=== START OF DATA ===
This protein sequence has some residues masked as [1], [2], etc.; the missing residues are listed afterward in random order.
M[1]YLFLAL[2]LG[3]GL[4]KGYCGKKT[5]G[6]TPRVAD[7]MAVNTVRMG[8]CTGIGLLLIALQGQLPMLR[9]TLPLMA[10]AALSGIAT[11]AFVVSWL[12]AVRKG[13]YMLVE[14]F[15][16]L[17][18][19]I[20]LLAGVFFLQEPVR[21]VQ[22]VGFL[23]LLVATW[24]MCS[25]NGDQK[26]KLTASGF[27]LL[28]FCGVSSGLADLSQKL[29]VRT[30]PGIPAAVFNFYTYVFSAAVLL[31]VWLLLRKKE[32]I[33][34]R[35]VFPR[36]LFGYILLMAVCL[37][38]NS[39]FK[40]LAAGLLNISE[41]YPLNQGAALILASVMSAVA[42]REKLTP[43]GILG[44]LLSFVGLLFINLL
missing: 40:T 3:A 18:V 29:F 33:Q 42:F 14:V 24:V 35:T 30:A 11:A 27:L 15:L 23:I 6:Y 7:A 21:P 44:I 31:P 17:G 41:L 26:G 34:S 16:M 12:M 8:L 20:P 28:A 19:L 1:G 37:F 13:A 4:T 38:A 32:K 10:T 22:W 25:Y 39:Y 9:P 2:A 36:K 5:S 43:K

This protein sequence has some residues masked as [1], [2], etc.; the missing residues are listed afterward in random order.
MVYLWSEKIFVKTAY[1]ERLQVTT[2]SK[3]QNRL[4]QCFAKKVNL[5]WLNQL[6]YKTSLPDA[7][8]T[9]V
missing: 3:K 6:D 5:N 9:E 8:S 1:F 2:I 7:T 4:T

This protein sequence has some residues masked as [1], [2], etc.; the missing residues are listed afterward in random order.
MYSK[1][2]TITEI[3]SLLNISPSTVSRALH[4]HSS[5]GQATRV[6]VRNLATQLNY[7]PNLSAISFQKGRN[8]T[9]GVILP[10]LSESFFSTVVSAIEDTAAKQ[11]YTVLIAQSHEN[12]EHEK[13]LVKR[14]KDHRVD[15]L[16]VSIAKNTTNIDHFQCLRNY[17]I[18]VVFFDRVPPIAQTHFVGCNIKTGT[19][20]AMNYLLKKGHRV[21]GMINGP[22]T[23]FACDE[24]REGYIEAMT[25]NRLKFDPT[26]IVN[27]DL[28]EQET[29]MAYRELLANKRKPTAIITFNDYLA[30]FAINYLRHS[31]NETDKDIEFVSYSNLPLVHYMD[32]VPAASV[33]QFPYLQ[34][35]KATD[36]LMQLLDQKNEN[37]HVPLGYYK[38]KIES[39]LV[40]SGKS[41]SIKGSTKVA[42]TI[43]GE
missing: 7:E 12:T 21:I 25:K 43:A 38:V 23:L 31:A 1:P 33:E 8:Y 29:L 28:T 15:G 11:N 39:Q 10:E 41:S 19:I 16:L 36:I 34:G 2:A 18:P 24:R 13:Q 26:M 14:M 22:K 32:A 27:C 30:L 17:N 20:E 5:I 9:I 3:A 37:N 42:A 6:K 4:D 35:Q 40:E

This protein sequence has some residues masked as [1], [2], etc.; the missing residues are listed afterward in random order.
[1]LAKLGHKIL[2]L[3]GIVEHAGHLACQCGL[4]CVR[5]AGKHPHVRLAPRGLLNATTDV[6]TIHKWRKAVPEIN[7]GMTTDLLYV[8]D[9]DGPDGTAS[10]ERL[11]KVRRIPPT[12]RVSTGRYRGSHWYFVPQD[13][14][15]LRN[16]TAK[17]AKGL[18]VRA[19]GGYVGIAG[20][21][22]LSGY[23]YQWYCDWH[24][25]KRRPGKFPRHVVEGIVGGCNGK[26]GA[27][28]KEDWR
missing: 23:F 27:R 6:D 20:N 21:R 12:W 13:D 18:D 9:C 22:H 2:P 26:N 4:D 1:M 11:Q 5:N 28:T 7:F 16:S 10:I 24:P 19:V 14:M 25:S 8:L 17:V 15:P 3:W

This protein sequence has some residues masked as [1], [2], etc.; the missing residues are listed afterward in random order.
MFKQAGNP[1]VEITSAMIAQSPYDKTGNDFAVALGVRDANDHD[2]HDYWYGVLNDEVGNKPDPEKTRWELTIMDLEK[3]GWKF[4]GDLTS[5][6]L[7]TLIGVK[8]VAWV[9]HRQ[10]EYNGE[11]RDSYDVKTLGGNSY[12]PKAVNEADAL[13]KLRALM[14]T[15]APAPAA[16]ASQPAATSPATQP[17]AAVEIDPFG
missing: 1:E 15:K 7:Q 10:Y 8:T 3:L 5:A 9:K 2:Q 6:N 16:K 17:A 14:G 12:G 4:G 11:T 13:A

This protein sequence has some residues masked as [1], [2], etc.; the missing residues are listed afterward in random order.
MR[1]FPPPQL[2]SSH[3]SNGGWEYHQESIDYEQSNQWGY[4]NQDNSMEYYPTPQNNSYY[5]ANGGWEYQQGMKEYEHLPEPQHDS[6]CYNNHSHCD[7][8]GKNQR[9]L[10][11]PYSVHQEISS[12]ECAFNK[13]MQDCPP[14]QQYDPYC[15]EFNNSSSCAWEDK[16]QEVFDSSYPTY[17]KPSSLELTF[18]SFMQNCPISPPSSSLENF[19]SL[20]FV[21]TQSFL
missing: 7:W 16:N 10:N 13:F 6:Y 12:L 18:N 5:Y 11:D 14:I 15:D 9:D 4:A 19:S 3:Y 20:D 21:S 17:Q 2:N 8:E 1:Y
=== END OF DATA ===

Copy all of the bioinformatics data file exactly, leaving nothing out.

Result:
This protein sequence has some residues masked as [1], [2], etc.; the missing residues are listed afterward in random order.
M[1]YLFLAL[2]LG[3]GL[4]KGYCGKKT[5]G[6]TPRVAD[7]MAVNTVRMG[8]CTGIGLLLIALQGQLPMLR[9]TLPLMA[10]AALSGIAT[11]AFVVSWL[12]AVRKG[13]YMLVE[14]F[15][16]L[17][18][19]I[20]LLAGVFFLQEPVR[21]VQ[22]VGFL[23]LLVATW[24]MCS[25]NGDQK[26]KLTASGF[27]LL[28]FCGVSSGLADLSQKL[29]VRT[30]PGIPAAVFNFYTYVFSAAVLL[31]VWLLLRKKE[32]I[33][34]R[35]VFPR[36]LFGYILLMAVCL[37][38]NS[39]FK[40]LAAGLLNISE[41]YPLNQGAALILASVMSAVA[42]REKLTP[43]GILG[44]LLSFVGLLFINLL
missing: 40:T 3:A 18:V 29:F 33:Q 42:F 14:V 24:V 35:T 30:A 11:A 27:L 15:L 23:I 6:Y 7:A 21:P 44:I 31:P 17:G 41:L 26:G 34:S 16:M 12:M 8:L 20:P 28:A 19:L 1:G 37:F 13:A 4:T 38:A 32:K 10:T 22:W 25:Y 39:Y 9:P 2:A 36:K 5:S 43:K

This protein sequence has some residues masked as [1], [2], etc.; the missing residues are listed afterward in random order.
MVYLWSEKIFVKTAY[1]ERLQVTT[2]SK[3]QNRL[4]QCFAKKVNL[5]WLNQL[6]YKTSLPDA[7][8]T[9]V
missing: 3:K 6:D 5:N 9:E 8:S 1:F 2:I 7:T 4:T

This protein sequence has some residues masked as [1], [2], etc.; the missing residues are listed afterward in random order.
MYSK[1][2]TITEI[3]SLLNISPSTVSRALH[4]HSS[5]GQATRV[6]VRNLATQLNY[7]PNLSAISFQKGRN[8]T[9]GVILP[10]LSESFFSTVVSAIEDTAAKQ[11]YTVLIAQSHEN[12]EHEK[13]LVKR[14]KDHRVD[15]L[16]VSIAKNTTNIDHFQCLRNY[17]I[18]VVFFDRVPPIAQTHFVGCNIKTGT[19][20]AMNYLLKKGHRV[21]GMINGP[22]T[23]FACDE[24]REGYIEAMT[25]NRLKFDPT[26]IVN[27]DL[28]EQET[29]MAYRELLANKRKPTAIITFNDYLA[30]FAINYLRHS[31]NETDKDIEFVSYSNLPLVHYMD[32]VPAASV[33]QFPYLQ[34][35]KATD[36]LMQLLDQKNEN[37]HVPLGYYK[38]KIES[39]LV[40]SGKS[41]SIKGSTKVA[42]TI[43]GE
missing: 7:E 12:T 21:I 25:K 43:A 38:V 23:L 31:A 1:P 33:E 8:Y 29:L 28:T 15:G 11:N 39:Q 10:E 41:S 19:I 16:L 36:I 34:G 2:A 18:P 24:R 13:Q 26:M 14:M 22:K 32:A 27:C 30:L 17:N 20:E 5:I 9:I 3:A 37:N 42:A 6:K 4:D 35:Q 40:E

This protein sequence has some residues masked as [1], [2], etc.; the missing residues are listed afterward in random order.
[1]LAKLGHKIL[2]L[3]GIVEHAGHLACQCGL[4]CVR[5]AGKHPHVRLAPRGLLNATTDV[6]TIHKWRKAVPEIN[7]GMTTDLLYV[8]D[9]DGPDGTAS[10]ERL[11]KVRRIPPT[12]RVSTGRYRGSHWYFVPQD[13][14][15]LRN[16]TAK[17]AKGL[18]VRA[19]GGYVGIAG[20][21][22]LSGY[23]YQWYCDWH[24][25]KRRPGKFPRHVVEGIVGGCNGK[26]GA[27][28]KEDWR
missing: 23:F 27:R 6:D 20:N 21:R 12:W 13:D 18:D 9:C 22:H 2:P 26:N 4:D 1:M 11:Q 5:N 28:T 7:F 16:S 10:I 24:P 19:V 14:M 25:S 8:L 17:V 15:P 3:W

This protein sequence has some residues masked as [1], [2], etc.; the missing residues are listed afterward in random order.
MFKQAGNP[1]VEITSAMIAQSPYDKTGNDFAVALGVRDANDHD[2]HDYWYGVLNDEVGNKPDPEKTRWELTIMDLEK[3]GWKF[4]GDLTS[5][6]L[7]TLIGVK[8]VAWV[9]HRQ[10]EYNGE[11]RDSYDVKTLGGNSY[12]PKAVNEADAL[13]KLRALM[14]T[15]APAPAA[16]ASQPAATSPATQP[17]AAVEIDPFG
missing: 1:E 15:K 7:Q 10:Y 8:T 3:L 5:A 9:K 2:Q 6:N 16:K 17:A 14:G 12:G 4:G 11:T 13:A

This protein sequence has some residues masked as [1], [2], etc.; the missing residues are listed afterward in random order.
MR[1]FPPPQL[2]SSH[3]SNGGWEYHQESIDYEQSNQWGY[4]NQDNSMEYYPTPQNNSYY[5]ANGGWEYQQGMKEYEHLPEPQHDS[6]CYNNHSHCD[7][8]GKNQR[9]L[10][11]PYSVHQEISS[12]ECAFNK[13]MQDCPP[14]QQYDPYC[15]EFNNSSSCAWEDK[16]QEVFDSSYPTY[17]KPSSLELTF[18]SFMQNCPISPPSSSLENF[19]SL[20]FV[21]TQSFL
missing: 7:W 16:N 10:N 13:F 6:Y 12:L 18:N 5:Y 11:D 14:I 15:D 9:D 4:A 19:S 3:Y 20:D 21:S 17:Q 2:N 8:E 1:Y